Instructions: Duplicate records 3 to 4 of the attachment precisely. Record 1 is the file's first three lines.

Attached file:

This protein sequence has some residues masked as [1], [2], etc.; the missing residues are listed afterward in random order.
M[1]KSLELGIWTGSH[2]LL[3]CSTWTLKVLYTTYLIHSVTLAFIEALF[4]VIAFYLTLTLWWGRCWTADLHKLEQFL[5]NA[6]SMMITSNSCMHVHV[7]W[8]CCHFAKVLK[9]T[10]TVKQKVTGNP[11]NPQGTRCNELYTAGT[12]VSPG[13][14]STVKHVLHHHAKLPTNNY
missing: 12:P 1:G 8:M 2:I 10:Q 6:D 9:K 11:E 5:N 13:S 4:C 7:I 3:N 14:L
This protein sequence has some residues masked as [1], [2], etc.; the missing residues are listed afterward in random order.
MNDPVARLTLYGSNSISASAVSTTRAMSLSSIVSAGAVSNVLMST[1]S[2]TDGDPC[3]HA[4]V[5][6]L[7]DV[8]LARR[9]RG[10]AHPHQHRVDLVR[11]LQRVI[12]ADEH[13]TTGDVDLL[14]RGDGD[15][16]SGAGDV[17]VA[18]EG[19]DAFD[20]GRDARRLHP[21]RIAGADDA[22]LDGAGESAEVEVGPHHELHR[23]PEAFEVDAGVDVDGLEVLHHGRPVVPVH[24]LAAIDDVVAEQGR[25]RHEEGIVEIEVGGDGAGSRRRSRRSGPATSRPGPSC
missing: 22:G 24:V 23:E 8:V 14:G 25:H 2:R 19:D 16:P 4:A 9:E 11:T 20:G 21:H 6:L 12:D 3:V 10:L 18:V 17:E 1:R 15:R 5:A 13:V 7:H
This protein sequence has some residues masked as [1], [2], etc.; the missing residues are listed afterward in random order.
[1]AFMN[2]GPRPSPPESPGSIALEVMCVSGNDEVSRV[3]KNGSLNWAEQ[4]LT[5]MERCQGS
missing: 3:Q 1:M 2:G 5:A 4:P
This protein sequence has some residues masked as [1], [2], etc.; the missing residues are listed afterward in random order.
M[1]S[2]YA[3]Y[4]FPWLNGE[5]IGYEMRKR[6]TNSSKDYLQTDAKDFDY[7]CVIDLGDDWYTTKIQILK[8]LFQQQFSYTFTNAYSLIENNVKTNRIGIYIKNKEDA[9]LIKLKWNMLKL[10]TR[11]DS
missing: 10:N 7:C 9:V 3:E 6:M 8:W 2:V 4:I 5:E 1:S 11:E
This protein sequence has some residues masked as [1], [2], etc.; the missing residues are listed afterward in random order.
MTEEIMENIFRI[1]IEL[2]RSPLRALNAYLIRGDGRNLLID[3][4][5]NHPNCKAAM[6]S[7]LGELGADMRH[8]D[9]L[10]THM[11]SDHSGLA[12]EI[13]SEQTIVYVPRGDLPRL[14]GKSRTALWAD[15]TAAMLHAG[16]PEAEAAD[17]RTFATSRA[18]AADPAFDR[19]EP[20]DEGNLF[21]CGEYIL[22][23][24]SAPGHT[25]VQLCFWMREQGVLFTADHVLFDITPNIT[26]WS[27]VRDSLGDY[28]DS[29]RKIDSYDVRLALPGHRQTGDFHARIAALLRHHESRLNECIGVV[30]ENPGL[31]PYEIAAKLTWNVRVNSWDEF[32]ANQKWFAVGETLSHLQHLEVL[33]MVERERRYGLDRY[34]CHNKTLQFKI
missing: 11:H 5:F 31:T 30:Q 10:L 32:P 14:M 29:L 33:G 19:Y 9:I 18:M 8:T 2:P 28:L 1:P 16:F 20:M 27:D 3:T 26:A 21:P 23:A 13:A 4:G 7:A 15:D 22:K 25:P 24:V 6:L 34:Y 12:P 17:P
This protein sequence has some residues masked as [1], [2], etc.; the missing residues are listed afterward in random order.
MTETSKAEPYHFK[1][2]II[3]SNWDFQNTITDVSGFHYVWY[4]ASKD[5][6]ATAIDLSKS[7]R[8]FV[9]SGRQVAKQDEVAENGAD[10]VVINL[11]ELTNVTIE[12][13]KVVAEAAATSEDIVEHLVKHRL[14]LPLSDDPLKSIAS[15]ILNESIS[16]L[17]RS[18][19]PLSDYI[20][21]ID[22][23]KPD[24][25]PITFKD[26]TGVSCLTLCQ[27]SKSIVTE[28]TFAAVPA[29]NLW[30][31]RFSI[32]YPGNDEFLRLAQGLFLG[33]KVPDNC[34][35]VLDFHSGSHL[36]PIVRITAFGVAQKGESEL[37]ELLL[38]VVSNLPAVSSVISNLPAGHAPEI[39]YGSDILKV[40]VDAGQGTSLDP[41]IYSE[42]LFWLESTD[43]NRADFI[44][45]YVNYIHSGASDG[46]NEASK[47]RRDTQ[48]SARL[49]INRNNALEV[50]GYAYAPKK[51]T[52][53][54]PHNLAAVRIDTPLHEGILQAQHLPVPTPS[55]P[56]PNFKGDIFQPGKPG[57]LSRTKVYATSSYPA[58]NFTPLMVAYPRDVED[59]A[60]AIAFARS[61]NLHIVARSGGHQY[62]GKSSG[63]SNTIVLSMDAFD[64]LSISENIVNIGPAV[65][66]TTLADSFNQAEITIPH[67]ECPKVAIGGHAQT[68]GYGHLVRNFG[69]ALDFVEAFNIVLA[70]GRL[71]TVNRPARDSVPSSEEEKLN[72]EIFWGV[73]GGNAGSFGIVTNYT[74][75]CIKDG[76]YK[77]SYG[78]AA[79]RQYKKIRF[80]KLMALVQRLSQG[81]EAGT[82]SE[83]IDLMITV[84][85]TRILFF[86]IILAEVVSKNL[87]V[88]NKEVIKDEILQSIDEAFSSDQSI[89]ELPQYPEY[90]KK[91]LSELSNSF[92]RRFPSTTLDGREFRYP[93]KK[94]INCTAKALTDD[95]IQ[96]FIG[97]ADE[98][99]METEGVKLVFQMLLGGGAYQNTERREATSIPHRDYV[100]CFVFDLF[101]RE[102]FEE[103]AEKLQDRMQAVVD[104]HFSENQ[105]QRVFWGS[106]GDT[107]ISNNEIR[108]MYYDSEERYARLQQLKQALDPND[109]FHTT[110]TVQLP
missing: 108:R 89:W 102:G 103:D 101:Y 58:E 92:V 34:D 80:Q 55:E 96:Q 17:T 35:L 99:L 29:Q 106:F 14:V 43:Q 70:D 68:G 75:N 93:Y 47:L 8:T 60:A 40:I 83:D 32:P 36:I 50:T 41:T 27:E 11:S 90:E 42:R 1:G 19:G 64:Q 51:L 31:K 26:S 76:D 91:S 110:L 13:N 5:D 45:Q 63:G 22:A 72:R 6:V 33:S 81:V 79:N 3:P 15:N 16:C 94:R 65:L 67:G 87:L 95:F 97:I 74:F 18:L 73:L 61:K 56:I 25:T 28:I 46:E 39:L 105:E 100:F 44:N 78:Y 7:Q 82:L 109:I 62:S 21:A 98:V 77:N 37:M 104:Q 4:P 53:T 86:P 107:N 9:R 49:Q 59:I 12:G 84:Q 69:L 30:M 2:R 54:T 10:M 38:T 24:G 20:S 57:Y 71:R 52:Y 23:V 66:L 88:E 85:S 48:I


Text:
This protein sequence has some residues masked as [1], [2], etc.; the missing residues are listed afterward in random order.
[1]AFMN[2]GPRPSPPESPGSIALEVMCVSGNDEVSRV[3]KNGSLNWAEQ[4]LT[5]MERCQGS
missing: 3:Q 1:M 2:G 5:A 4:P
This protein sequence has some residues masked as [1], [2], etc.; the missing residues are listed afterward in random order.
M[1]S[2]YA[3]Y[4]FPWLNGE[5]IGYEMRKR[6]TNSSKDYLQTDAKDFDY[7]CVIDLGDDWYTTKIQILK[8]LFQQQFSYTFTNAYSLIENNVKTNRIGIYIKNKEDA[9]LIKLKWNMLKL[10]TR[11]DS
missing: 10:N 7:C 9:V 3:E 6:M 8:W 2:V 4:I 5:E 1:S 11:E